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Chapter 59


Awaiting the marvellous but tardy simplifications which the union of Europe and the democratic federation of the continent will some day bring forth, what will be in France, the form of the social edifice, of whose ill-defined and luminous outlines the thinking man already has a glimpse, through the darkness of dictatorships?

That form is this:--

The sovereign commune, ruled by an elective mayor; universal suffrage everywhere, subordinate to the national unity only in respect to acts of general concern; so much for the administration. Syndics and upright men arranging the private differences of associations and industries; the jury, magistrate of the fact, enlightening the judge, magistrate of the law; elective judges; so much for justice. The priest excluded from everything except the church, living with his eye fixed on his book and on Heaven, a stranger to the budget, unknown to the state, known only to his flock, no longer possessing authority, but possessing liberty; so much for religion. War confined to the defence of the territory. The whole nation constituting a national guard, divided into three districts, and able to rise as one man; so much for power. The law for ever, the right for ever, the ballot for ever, the sword nowhere.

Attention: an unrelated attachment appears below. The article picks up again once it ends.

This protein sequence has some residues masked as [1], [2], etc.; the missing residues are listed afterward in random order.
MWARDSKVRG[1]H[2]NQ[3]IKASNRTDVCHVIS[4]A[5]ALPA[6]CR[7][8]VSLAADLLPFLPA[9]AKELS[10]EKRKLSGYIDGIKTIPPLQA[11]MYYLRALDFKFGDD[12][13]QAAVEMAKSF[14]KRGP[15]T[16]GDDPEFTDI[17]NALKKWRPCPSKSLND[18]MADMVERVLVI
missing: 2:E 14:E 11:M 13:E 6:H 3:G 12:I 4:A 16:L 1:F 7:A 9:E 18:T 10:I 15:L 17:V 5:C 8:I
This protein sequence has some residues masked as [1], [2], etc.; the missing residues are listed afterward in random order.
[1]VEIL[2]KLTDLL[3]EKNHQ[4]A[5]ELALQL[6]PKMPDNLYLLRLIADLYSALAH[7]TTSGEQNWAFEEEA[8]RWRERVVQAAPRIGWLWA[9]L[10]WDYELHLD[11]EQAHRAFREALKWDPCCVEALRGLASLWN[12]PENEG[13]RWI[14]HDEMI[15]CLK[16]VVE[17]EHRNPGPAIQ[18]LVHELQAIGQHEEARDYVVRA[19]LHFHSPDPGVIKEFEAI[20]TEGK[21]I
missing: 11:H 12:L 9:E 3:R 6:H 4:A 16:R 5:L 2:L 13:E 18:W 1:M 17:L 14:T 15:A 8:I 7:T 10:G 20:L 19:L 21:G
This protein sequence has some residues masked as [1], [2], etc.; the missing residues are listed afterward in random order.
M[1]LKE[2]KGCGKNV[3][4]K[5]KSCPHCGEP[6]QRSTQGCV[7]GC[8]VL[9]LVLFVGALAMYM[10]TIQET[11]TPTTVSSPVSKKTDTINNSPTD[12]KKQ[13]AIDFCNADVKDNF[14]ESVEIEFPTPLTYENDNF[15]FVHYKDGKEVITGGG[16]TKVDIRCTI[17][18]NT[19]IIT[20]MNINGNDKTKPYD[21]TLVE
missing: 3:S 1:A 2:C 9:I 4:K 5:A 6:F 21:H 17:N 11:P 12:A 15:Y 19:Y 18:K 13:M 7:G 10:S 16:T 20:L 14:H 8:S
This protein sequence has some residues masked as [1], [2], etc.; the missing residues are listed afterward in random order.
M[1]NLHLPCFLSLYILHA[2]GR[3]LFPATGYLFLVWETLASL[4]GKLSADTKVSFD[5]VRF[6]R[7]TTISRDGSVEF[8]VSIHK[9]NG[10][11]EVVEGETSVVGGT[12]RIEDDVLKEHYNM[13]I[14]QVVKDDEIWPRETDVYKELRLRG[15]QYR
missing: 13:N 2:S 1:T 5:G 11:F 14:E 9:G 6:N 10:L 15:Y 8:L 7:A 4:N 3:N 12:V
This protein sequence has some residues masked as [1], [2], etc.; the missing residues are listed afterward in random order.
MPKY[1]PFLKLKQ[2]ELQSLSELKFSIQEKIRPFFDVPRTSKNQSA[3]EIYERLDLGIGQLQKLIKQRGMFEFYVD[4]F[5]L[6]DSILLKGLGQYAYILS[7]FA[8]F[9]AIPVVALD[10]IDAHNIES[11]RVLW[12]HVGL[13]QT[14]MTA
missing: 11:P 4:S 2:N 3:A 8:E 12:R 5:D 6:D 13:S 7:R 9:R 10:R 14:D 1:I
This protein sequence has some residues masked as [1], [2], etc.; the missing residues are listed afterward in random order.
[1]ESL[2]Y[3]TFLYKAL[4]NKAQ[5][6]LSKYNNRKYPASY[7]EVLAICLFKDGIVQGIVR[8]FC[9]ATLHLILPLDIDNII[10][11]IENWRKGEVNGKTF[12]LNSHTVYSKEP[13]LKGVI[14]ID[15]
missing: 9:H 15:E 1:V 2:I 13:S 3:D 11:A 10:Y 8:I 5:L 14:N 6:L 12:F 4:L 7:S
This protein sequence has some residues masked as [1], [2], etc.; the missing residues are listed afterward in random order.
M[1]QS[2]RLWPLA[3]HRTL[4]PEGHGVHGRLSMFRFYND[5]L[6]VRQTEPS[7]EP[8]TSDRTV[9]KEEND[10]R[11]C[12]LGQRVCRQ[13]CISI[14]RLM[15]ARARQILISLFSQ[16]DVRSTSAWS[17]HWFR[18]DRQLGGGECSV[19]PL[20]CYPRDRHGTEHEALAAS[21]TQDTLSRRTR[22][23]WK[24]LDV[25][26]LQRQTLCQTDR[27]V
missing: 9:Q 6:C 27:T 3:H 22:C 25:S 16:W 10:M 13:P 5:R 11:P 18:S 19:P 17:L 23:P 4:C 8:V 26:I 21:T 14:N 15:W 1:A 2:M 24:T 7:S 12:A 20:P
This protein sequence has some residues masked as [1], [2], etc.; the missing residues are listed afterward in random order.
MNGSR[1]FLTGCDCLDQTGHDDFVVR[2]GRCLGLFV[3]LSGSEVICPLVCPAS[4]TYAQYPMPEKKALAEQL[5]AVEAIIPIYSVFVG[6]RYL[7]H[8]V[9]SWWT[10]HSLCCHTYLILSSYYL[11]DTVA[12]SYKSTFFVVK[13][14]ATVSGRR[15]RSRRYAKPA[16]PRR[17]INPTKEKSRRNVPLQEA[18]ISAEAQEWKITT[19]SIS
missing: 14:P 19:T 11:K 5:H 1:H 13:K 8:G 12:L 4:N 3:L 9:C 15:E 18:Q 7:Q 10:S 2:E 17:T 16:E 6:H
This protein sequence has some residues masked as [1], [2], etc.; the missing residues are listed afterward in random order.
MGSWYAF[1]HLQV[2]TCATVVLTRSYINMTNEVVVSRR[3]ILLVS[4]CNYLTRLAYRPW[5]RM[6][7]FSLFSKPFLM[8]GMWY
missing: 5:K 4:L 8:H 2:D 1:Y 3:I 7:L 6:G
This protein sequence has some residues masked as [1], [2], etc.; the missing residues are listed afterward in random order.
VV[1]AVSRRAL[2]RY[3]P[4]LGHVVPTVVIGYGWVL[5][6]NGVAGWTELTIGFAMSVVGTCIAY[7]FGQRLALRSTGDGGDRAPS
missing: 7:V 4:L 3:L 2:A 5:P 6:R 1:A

Now, what were the obstacles to this future, to this magnificent realization of the democratic ideal?

There were four material obstacles, namely:--

    The standing army.
    Centralized administration.
    The office-holding clergy.
    The irremovable magistracy.

Victor Hugo